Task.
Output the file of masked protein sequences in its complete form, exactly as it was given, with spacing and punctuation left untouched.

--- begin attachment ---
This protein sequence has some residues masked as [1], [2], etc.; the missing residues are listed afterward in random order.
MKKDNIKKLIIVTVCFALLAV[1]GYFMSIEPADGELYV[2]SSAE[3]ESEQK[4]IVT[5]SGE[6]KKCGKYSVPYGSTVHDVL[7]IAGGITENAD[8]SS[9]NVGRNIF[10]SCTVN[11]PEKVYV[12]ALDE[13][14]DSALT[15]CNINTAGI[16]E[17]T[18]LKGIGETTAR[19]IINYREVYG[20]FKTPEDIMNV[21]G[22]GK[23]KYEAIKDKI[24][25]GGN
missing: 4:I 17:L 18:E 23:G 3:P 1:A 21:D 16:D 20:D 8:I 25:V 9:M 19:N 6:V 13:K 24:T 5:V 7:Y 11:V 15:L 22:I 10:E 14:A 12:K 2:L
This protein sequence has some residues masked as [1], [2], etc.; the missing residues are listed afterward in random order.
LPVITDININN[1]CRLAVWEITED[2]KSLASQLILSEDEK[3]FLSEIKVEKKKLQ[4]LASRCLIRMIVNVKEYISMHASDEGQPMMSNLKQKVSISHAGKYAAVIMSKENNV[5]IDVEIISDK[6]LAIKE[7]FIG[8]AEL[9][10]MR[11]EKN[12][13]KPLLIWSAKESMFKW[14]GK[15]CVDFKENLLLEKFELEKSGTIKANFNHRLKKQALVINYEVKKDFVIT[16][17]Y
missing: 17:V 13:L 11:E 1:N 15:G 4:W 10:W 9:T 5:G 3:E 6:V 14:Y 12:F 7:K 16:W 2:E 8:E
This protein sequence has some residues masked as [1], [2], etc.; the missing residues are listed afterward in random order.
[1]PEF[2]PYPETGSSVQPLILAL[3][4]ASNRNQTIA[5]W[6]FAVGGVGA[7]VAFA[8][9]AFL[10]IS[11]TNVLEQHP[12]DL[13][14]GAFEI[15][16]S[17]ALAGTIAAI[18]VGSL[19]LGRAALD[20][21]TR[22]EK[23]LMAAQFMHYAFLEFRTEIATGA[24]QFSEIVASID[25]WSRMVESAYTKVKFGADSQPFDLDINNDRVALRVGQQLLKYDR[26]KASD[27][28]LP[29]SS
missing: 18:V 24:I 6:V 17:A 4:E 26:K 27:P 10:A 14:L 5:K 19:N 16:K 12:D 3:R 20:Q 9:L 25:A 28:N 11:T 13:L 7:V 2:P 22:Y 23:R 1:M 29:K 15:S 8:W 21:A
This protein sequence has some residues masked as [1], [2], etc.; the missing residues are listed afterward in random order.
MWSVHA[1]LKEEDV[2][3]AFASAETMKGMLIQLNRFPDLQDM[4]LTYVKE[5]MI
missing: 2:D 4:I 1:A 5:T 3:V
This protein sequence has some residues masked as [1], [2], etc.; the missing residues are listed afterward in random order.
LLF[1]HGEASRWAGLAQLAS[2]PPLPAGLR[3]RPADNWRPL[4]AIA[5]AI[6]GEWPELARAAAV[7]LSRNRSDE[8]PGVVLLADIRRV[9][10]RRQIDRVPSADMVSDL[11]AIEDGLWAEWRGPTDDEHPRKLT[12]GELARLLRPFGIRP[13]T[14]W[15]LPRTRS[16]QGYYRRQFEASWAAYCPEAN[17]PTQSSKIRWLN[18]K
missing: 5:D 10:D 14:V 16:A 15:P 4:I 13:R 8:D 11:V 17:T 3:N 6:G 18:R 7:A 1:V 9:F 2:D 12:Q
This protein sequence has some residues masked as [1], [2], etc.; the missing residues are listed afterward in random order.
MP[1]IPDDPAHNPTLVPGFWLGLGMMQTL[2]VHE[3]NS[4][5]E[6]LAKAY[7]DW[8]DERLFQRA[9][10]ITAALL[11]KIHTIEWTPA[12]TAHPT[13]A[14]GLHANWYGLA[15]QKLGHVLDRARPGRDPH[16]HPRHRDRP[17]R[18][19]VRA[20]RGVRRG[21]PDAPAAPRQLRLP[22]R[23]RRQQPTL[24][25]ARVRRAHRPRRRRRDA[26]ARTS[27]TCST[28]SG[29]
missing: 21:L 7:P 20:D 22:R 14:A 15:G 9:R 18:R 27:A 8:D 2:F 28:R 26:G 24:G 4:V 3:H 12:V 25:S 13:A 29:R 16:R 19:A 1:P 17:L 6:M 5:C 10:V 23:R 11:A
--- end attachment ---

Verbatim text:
This protein sequence has some residues masked as [1], [2], etc.; the missing residues are listed afterward in random order.
MKKDNIKKLIIVTVCFALLAV[1]GYFMSIEPADGELYV[2]SSAE[3]ESEQK[4]IVT[5]SGE[6]KKCGKYSVPYGSTVHDVL[7]IAGGITENAD[8]SS[9]NVGRNIF[10]SCTVN[11]PEKVYV[12]ALDE[13][14]DSALT[15]CNINTAGI[16]E[17]T[18]LKGIGETTAR[19]IINYREVYG[20]FKTPEDIMNV[21]G[22]GK[23]KYEAIKDKI[24][25]GGN
missing: 4:I 17:L 18:E 23:G 3:P 1:A 21:D 16:D 20:D 8:I 25:V 9:M 19:N 6:V 13:K 24:T 5:V 7:Y 11:V 15:L 22:I 10:E 14:A 12:K 2:L
This protein sequence has some residues masked as [1], [2], etc.; the missing residues are listed afterward in random order.
LPVITDININN[1]CRLAVWEITED[2]KSLASQLILSEDEK[3]FLSEIKVEKKKLQ[4]LASRCLIRMIVNVKEYISMHASDEGQPMMSNLKQKVSISHAGKYAAVIMSKENNV[5]IDVEIISDK[6]LAIKE[7]FIG[8]AEL[9][10]MR[11]EKN[12][13]KPLLIWSAKESMFKW[14]GK[15]CVDFKENLLLEKFELEKSGTIKANFNHRLKKQALVINYEVKKDFVIT[16][17]Y
missing: 17:V 13:L 11:E 1:N 15:G 4:W 10:W 9:T 5:G 3:E 6:V 14:Y 12:F 7:K 16:W 2:E 8:E
This protein sequence has some residues masked as [1], [2], etc.; the missing residues are listed afterward in random order.
[1]PEF[2]PYPETGSSVQPLILAL[3][4]ASNRNQTIA[5]W[6]FAVGGVGA[7]VAFA[8][9]AFL[10]IS[11]TNVLEQHP[12]DL[13][14]GAFEI[15][16]S[17]ALAGTIAAI[18]VGSL[19]LGRAALD[20][21]TR[22]EK[23]LMAAQFMHYAFLEFRTEIATGA[24]QFSEIVASID[25]WSRMVESAYTKVKFGADSQPFDLDINNDRVALRVGQQLLKYDR[26]KASD[27][28]LP[29]SS
missing: 18:V 24:I 6:V 17:A 4:E 26:K 27:P 10:A 14:L 5:K 19:N 16:K 12:D 3:R 20:Q 9:L 25:A 28:N 11:T 13:L 7:V 2:P 22:Y 23:R 1:M 29:K 15:S 8:W 21:A
This protein sequence has some residues masked as [1], [2], etc.; the missing residues are listed afterward in random order.
MWSVHA[1]LKEEDV[2][3]AFASAETMKGMLIQLNRFPDLQDM[4]LTYVKE[5]MI
missing: 2:D 4:I 1:A 5:T 3:V
This protein sequence has some residues masked as [1], [2], etc.; the missing residues are listed afterward in random order.
LLF[1]HGEASRWAGLAQLAS[2]PPLPAGLR[3]RPADNWRPL[4]AIA[5]AI[6]GEWPELARAAAV[7]LSRNRSDE[8]PGVVLLADIRRV[9][10]RRQIDRVPSADMVSDL[11]AIEDGLWAEWRGPTDDEHPRKLT[12]GELARLLRPFGIRP[13]T[14]W[15]LPRTRS[16]QGYYRRQFEASWAAYCPEAN[17]PTQSSKIRWLN[18]K
missing: 5:D 10:D 14:V 16:A 15:P 4:I 13:R 8:D 11:V 17:T 3:N 6:G 18:R 7:A 1:V 9:F 2:D 12:Q
This protein sequence has some residues masked as [1], [2], etc.; the missing residues are listed afterward in random order.
MP[1]IPDDPAHNPTLVPGFWLGLGMMQTL[2]VHE[3]NS[4][5]E[6]LAKAY[7]DW[8]DERLFQRA[9][10]ITAALL[11]KIHTIEWTPA[12]TAHPT[13]A[14]GLHANWYGLA[15]QKLGHVLDRARPGRDPH[16]HPRHRDRP[17]R[18][19]VRA[20]RGVRRG[21]PDAPAAPRQLRLP[22]R[23]RRQQPTL[24][25]ARVRRAHRPRRRRRDA[26]ARTS[27]TCST[28]SG[29]
missing: 21:L 7:P 20:D 22:R 14:A 15:G 9:R 18:R 27:A 8:D 2:F 28:R 26:G 24:G 4:V 3:H 12:V 25:S 13:A 29:R 16:R 19:A 1:P 17:L 6:M 5:C 10:V 23:R 11:A